If I asked you: what’s the one thing you’ll do differently tomorrow to make your organization a better place to work, where would you start? How would you design, communicate and implement an organizational culture that employees actually embrace? In this post I introduce The Culture Map, a new tool that focuses on employee development and aids in building better performing companies.
Earlier this year, Gallup pointed out in a poll that 7/10 employees are not engaged or are actively disengaging at work. These people are not enjoying where they’re working and aren’t giving their best.
There’s something broken here: people are not doing their best work and that’s because of poor organizational cultures.
My hypothesis? Employees would be more engaged in the workplace if they were supported by better organizational cultures.
What is organizational culture?
Organizational culture is so important for engaging employees, yet for some reason we believe it’s something that can’t be easily influenced. Yes, the phrase can come off as a fuzzy term, and when you say you “want to design culture” in a company, the phrase can come off as something to suspect or impossible to accomplish. But if you have the right tools you can actually start designing culture. It won’t be entirely mechanical, but you can do it more actively than it’s done today.
Introducing the Culture Map
Dave Gray, author of The Connected Company, developed The Culture Map as a tool to design better performing companies. We collaborated with Dave to make The Culture Map a practical, simple, and visual tool.
The Culture Map was developed much like our other tools. You can use The Culture Map to map out an existing or desired state. You can use it to communicate your culture internally. The map can help design prototypes that can be tested. And finally, The Culture Map can help to develop a framework that can be eventually implemented and scaled.
I like to call The Culture Map a tool that focuses on employee development.
How does The Culture Map work?
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Start by mapping behaviors: In this box you have to map out how your team acts or conducts itself within the company. What do you do or say? How do you interact? What patterns do you notice. Some examples: “Failing to identify expert team leaders” or “respond to customer support tickets in 12 hours or less”.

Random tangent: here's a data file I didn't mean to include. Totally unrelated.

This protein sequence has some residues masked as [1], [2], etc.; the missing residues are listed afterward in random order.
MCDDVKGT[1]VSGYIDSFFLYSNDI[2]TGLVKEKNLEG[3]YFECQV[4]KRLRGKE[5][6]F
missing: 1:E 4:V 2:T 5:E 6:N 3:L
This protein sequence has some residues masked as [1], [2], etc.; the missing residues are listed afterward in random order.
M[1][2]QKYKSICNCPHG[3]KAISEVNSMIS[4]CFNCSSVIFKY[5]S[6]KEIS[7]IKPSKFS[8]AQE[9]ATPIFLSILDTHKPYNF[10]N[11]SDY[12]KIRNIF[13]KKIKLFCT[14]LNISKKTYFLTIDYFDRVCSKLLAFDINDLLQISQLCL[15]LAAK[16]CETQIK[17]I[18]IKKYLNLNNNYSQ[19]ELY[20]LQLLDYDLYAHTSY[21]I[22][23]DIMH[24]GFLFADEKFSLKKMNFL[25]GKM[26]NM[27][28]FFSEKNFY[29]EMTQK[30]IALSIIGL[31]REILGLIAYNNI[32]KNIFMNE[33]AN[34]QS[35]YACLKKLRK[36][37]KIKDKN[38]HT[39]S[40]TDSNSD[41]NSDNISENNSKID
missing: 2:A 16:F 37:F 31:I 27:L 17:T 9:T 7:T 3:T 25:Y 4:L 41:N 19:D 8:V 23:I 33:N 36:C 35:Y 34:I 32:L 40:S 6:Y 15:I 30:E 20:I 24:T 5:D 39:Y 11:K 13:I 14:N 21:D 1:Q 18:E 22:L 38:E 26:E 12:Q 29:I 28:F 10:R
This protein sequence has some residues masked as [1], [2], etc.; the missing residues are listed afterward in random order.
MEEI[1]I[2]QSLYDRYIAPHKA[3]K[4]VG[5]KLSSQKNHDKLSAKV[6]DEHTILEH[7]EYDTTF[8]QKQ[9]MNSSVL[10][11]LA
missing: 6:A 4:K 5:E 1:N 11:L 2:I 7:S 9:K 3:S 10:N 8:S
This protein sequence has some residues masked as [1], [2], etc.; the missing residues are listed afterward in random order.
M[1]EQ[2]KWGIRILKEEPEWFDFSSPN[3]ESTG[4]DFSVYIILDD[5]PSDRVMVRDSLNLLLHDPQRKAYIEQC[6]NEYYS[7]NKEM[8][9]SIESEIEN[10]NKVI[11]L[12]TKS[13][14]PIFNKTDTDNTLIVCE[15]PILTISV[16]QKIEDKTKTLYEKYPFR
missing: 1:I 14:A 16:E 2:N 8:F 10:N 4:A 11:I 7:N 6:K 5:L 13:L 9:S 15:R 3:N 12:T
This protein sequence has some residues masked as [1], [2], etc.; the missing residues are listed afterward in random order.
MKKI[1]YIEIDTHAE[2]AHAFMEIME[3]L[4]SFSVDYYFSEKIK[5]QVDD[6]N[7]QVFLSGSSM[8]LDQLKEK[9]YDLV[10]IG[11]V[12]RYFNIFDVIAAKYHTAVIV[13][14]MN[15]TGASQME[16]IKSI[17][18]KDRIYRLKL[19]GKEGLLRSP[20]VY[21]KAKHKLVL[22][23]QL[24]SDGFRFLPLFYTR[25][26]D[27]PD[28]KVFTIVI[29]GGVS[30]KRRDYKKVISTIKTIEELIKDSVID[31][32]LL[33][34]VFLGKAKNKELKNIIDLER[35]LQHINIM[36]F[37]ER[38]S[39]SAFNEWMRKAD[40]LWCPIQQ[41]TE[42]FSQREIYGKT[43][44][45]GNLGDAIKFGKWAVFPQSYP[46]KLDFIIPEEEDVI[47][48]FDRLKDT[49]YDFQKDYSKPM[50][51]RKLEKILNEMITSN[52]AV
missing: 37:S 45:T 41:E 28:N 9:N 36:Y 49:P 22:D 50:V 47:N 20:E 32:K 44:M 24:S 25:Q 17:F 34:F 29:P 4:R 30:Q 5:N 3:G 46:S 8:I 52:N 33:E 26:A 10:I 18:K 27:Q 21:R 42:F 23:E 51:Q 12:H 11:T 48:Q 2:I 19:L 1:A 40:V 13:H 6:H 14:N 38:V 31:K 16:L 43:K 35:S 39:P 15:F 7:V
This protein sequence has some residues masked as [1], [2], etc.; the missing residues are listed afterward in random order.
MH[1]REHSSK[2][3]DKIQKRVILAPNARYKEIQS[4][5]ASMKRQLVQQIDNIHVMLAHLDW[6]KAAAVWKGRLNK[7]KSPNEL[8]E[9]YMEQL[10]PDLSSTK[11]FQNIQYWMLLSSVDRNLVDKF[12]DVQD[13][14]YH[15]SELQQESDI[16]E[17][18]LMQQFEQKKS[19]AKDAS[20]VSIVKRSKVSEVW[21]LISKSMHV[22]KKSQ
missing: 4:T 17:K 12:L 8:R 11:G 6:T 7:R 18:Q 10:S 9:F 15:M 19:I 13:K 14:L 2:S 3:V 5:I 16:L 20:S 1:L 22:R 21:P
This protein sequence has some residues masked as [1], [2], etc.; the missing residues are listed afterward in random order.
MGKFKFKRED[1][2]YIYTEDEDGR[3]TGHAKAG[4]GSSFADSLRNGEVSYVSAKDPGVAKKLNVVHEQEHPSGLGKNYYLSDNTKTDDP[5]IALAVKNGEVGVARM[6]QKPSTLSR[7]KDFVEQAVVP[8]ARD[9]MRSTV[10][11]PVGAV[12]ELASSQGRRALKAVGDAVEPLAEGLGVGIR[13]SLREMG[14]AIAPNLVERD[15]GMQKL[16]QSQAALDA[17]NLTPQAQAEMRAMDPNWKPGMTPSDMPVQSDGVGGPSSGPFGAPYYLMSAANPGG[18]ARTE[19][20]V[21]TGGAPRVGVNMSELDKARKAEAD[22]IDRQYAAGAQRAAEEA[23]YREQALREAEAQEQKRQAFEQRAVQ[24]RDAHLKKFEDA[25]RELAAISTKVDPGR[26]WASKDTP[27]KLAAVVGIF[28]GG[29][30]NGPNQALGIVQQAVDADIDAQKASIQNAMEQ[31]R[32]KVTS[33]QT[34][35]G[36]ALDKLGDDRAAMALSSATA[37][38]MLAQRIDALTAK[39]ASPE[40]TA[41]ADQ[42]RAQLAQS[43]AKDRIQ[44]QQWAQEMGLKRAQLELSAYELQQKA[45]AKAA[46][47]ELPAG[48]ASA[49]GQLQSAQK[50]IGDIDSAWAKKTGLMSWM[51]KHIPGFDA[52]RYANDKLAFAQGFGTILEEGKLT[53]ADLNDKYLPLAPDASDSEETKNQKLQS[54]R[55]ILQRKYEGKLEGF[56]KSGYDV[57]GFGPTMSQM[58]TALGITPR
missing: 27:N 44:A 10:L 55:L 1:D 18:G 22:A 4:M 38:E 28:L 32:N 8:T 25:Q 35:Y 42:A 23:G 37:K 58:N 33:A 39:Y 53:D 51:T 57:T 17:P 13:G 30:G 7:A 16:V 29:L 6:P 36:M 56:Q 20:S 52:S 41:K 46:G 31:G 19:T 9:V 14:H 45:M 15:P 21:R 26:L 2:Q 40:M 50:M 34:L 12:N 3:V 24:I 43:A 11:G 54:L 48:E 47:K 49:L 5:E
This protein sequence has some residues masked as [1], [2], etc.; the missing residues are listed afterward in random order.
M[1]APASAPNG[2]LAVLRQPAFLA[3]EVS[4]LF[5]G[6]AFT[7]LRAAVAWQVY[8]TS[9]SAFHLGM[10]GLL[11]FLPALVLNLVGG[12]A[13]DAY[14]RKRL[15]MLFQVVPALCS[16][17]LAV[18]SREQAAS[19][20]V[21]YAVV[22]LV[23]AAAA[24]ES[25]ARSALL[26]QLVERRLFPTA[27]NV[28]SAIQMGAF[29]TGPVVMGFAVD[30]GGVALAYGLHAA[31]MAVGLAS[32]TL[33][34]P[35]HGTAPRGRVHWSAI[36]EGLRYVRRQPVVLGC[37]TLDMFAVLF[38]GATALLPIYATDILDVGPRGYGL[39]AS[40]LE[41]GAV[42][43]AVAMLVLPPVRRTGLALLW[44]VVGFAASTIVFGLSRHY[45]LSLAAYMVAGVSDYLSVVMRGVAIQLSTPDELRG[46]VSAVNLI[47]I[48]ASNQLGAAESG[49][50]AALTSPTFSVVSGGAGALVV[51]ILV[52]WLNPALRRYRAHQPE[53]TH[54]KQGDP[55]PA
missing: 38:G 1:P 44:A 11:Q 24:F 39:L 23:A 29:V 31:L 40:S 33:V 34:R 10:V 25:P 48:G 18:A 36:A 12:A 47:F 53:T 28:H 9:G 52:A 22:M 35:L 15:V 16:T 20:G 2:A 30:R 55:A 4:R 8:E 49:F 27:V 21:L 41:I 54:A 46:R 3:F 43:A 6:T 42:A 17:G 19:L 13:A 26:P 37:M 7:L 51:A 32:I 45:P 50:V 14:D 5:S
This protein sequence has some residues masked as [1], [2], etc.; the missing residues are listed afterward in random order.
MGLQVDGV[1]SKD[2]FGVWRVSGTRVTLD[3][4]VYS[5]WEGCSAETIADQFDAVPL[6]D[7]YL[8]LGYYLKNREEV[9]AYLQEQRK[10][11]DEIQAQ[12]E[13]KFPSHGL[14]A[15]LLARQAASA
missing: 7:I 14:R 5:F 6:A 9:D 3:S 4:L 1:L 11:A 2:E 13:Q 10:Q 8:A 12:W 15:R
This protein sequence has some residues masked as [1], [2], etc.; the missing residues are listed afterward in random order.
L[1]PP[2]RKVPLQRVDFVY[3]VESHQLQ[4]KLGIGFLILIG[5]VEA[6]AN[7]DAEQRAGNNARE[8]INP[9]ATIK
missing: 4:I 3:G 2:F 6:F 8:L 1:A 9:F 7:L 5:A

Next, map your outcomes: What are the concrete positive or negative consequences because of the behavior you’ve mapped out? An example: the behavior of failing to identify expert team leaders may be resulting in an outcome of “constant conflict” within your organization. In a positive situation, speedy customer support responses could result in “happy customers” within your organization.
Finish by mapping your enablers & blockers: This is where The Culture Map gets really interesting. In enablers and blockers you have to map out all of the things that lead to the positive or negative behaviors inside your company. What policies, actions, or rules are influencing employees behaviors, and ultimately influencing your company’s outcomes? Some examples of blockers: a poor bonus system or no budget for sticky notes. Some examples of enablers: smart management team or a well made metrics dashboard.
But what about “company values”? Where do they go?
I’m often asked about company values and where they belong within corporate culture.Core values are not lived if they are not designed into the organizational culture.
You have to have the right enablers to encourage the right behaviors to expect the right outcomes. I really do believe that you can’t just slap a list of phrases on the wall and expect your employees to enact and embrace them as values.
We believe that The Culture Map is one tool that can help to systematically and intentionally design great company culture.
How does this fit with our toolbox?
Most companies are characterized by an execution culture that is focused on implementing an existing business model. That works and that’s fine. It’s the building of innovation engines--a space where companies can discover their future--that is the challenging task to achieve.
We’re starting to build the tools and processes, but companies don’t yet know how to confidently create the right organizational culture for an innovation engine that can live alongside the execution engine.